Everything must go: After 150 years, Templeton's gets ready for liquidation
Cousins who own store in downtown St. John's say 'writing was on the wallpaper'
The two Templeton cousins who own and operate the downtown St. John's shop bearing their family name can't blame the store's closure on one thing in particular, but say it was "death by a thousand cuts."
Signs appeared on the doors of the Harbour Drive shop late last week, saying a closing sale starts Nov. 29.
"It's a tough decision but the writing has been on the wallpaper for a long time now," said John Templeton, who owns the paint and decor store with his cousin.
The last eight years has been a battle for the company, he added.
If you owe us any money please pay us. Because the retail store is closing, doesn't mean we're not collecting.- Dave Templeton
"It's never been easy, so many things. Box store competition, parking issues we've had, harbour tear-ups," said Templeton.
"We've gone through a lot and each time it has taken another hit. And this hit of the downturn in economy is just too much."
Templeton said paint sales to more than two dozen independent stores across the province dropped 20 to 30 per cent the last two summers.
"Sales are down. It's not a downtown thing, it's an island-wide thing," said he said.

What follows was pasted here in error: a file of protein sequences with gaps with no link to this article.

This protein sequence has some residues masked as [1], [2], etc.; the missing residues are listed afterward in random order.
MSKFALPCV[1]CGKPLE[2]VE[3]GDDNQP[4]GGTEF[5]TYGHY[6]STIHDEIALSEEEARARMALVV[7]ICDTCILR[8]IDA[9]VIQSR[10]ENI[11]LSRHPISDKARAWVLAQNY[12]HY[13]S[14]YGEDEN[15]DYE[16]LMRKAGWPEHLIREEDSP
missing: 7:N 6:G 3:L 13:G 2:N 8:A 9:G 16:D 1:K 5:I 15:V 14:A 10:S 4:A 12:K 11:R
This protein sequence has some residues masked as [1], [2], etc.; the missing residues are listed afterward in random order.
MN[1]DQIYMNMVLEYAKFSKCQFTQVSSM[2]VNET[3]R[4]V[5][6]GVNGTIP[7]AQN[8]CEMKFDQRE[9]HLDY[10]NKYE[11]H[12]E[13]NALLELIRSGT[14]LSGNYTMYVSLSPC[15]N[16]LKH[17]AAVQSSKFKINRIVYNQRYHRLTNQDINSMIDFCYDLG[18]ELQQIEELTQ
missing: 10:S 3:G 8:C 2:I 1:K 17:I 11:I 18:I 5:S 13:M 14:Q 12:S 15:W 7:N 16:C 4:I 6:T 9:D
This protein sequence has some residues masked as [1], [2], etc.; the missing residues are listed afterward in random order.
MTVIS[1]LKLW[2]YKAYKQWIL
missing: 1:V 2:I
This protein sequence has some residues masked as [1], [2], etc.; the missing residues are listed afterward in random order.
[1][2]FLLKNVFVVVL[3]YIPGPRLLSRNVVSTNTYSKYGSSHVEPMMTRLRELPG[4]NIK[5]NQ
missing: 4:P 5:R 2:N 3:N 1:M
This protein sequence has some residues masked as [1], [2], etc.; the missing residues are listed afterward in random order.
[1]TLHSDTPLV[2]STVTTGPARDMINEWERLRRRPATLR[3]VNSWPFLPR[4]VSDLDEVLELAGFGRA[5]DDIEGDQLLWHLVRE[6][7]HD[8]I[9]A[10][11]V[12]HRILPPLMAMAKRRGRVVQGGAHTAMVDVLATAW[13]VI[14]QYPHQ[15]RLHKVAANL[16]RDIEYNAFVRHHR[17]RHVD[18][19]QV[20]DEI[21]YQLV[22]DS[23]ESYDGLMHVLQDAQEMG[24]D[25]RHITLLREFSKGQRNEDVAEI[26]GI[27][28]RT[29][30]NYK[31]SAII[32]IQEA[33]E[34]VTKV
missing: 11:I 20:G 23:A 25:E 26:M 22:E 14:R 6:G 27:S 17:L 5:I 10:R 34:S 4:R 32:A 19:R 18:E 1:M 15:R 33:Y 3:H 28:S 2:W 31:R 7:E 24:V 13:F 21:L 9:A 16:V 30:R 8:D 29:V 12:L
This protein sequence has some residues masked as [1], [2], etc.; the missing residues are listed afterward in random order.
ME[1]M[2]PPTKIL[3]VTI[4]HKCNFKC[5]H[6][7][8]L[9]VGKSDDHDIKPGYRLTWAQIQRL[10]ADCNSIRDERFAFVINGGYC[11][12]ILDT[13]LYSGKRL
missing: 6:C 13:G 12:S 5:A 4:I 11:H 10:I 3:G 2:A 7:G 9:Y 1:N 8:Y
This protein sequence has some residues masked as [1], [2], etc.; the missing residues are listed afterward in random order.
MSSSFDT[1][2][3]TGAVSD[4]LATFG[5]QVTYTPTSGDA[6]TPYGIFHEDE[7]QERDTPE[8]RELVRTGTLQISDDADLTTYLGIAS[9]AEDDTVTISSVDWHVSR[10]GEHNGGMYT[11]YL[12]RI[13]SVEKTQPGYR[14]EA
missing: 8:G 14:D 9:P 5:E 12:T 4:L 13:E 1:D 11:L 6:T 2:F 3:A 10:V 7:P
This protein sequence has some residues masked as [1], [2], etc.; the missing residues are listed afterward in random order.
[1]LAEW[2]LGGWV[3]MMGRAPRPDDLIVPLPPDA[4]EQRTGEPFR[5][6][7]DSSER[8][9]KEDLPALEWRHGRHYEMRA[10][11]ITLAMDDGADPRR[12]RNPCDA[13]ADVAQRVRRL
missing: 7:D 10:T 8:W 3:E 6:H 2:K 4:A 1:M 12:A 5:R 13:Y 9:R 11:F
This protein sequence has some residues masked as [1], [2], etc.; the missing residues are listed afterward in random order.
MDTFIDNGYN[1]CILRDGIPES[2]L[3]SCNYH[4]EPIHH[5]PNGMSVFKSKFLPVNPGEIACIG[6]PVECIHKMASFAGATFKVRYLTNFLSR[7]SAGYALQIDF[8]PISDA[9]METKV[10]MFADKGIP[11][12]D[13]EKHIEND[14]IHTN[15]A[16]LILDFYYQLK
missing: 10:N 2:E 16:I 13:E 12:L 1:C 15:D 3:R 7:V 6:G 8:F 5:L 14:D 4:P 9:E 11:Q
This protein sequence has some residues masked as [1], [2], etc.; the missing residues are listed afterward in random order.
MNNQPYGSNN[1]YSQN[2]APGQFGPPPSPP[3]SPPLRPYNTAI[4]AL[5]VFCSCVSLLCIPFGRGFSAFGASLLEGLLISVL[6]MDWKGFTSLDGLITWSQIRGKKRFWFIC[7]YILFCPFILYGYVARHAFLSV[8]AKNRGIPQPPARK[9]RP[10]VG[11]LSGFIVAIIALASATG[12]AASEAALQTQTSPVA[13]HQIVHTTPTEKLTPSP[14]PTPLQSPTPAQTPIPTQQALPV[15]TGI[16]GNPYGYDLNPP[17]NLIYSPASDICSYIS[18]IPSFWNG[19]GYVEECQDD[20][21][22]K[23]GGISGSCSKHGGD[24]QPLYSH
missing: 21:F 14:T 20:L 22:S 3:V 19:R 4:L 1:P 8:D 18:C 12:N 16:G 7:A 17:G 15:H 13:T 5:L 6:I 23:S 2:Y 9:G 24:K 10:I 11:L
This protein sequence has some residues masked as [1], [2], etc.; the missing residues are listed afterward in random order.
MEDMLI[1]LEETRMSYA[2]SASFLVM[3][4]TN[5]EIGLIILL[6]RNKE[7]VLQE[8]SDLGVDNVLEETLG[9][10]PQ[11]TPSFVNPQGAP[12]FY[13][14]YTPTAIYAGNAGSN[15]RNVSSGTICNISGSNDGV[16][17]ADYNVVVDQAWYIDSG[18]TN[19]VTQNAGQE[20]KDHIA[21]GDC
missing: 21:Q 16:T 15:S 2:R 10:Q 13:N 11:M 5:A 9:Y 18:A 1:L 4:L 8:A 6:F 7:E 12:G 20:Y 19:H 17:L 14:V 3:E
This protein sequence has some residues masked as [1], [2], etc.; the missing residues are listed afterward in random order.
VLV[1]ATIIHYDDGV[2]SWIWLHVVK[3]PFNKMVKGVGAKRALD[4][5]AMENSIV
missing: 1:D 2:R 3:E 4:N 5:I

"Summer before last was terrible for paint sales. July was cold and nobody wanted to paint so we lost that summer. And so this summer, for what ever reason, a downturn in the economy or whatever, we lost that summer too."
But it's not just the paint the business is struggling with.
"With inventory you see here, it's like the fashion inventory. You can't sit on fashion inventory for a period of time and hope after a year or two that you're going to sell it," said Dave Templeton.
"It's too expensive to do, you have to liquidate it."
Everything must go
Doors open for the liquidation sale at 9 a.m. Tuesday, and Dave Templeton said everything must go.
"The sales will last as long as the inventory. We have $650,000 in inventory, at cost, to clear," he said. "It'd be nice to sell all that in one day, but we've never had that big of a day."
It's estimated it will take a few weeks to get rid of the stock, and the Templetons will be around during that time to collect what's owed — more than $100,000 outstanding from contractors and homeowners.
"If you owe us any money please pay us. Because the retail store is closing, doesn't mean we're not collecting money," said Dave Templeton.
"We've had lots of accounts with people over the years and we really need to get that money in."
The Templetons said their future, and the future of the 10 staff at the store, is unclear, saying "the crystal ball is broken."
Beyond selling off their inventory, the two have no immediate plans for future business.